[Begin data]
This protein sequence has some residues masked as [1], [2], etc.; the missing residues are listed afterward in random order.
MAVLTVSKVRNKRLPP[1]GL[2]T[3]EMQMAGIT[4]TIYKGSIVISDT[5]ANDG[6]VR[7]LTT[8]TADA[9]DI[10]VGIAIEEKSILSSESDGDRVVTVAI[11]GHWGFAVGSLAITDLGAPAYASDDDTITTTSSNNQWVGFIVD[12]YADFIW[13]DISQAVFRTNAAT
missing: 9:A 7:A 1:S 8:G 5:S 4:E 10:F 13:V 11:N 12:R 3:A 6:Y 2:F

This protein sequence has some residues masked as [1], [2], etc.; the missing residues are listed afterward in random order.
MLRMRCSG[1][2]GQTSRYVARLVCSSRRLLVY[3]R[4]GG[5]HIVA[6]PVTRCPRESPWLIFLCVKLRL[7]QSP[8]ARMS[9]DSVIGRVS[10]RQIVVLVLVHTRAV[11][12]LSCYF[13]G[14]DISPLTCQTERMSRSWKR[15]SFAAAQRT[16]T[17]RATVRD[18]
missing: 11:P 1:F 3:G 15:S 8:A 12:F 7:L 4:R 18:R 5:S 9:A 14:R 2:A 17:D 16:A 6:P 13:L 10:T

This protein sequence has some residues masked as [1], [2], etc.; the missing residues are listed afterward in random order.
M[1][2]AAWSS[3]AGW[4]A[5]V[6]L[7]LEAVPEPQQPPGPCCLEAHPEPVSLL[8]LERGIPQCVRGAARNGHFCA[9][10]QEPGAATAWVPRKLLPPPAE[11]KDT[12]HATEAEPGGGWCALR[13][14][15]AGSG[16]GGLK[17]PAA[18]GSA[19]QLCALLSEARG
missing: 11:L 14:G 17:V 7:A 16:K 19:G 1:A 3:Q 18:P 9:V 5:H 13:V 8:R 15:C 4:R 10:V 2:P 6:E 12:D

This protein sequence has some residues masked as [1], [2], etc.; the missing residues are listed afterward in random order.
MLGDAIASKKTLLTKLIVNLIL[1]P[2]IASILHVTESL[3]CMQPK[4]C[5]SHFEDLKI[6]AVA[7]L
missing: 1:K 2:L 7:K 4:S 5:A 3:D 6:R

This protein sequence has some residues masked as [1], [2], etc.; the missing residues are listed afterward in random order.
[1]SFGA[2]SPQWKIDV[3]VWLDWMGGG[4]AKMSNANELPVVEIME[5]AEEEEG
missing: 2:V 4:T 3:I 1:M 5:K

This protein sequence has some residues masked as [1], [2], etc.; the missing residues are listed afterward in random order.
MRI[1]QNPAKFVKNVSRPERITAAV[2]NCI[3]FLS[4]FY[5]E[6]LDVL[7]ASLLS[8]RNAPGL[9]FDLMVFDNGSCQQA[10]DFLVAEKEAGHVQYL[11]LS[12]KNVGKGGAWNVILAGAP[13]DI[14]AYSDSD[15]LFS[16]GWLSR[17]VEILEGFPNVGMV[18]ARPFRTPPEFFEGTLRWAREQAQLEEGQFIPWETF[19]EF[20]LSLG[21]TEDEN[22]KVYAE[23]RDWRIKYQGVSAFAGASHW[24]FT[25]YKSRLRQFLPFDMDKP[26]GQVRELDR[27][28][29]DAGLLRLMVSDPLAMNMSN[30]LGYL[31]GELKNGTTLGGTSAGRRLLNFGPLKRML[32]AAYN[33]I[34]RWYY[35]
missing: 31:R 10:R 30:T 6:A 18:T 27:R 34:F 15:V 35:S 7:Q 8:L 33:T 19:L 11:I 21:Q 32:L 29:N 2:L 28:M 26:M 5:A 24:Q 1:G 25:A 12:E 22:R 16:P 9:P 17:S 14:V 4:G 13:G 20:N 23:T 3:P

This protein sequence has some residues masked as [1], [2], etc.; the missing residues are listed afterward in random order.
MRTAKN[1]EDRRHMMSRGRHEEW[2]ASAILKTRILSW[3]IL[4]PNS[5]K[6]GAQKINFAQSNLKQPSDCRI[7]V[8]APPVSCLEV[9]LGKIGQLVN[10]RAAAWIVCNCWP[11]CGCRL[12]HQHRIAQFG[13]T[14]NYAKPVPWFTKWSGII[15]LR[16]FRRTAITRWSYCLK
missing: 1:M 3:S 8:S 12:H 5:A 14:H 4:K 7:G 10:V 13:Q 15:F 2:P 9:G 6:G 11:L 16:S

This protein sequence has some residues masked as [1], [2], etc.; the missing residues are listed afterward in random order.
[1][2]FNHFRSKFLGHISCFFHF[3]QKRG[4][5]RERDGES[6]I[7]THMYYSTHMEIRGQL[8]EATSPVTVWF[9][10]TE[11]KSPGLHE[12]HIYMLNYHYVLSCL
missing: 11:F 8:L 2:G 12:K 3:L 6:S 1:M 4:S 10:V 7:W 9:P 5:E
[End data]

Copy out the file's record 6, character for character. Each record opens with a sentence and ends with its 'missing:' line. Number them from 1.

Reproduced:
This protein sequence has some residues masked as [1], [2], etc.; the missing residues are listed afterward in random order.
MRI[1]QNPAKFVKNVSRPERITAAV[2]NCI[3]FLS[4]FY[5]E[6]LDVL[7]ASLLS[8]RNAPGL[9]FDLMVFDNGSCQQA[10]DFLVAEKEAGHVQYL[11]LS[12]KNVGKGGAWNVILAGAP[13]DI[14]AYSDSD[15]LFS[16]GWLSR[17]VEILEGFPNVGMV[18]ARPFRTPPEFFEGTLRWAREQAQLEEGQFIPWETF[19]EF[20]LSLG[21]TEDEN[22]KVYAE[23]RDWRIKYQGVSAFAGASHW[24]FT[25]YKSRLRQFLPFDMDKP[26]GQVRELDR[27][28][29]DAGLLRLMVSDPLAMNMSN[30]LGYL[31]GELKNGTTLGGTSAGRRLLNFGPLKRML[32]AAYN[33]I[34]RWYY[35]
missing: 31:R 10:R 30:T 6:A 18:T 27:R 34:F 15:V 35:S 7:Q 8:L 33:T 19:L 11:I 21:Q 32:L 29:N 2:L 28:M 26:M 5:A 24:Q 1:G 25:A 12:E 22:R 16:P 9:P 17:S 14:V 4:G 13:G 20:N 23:T 3:P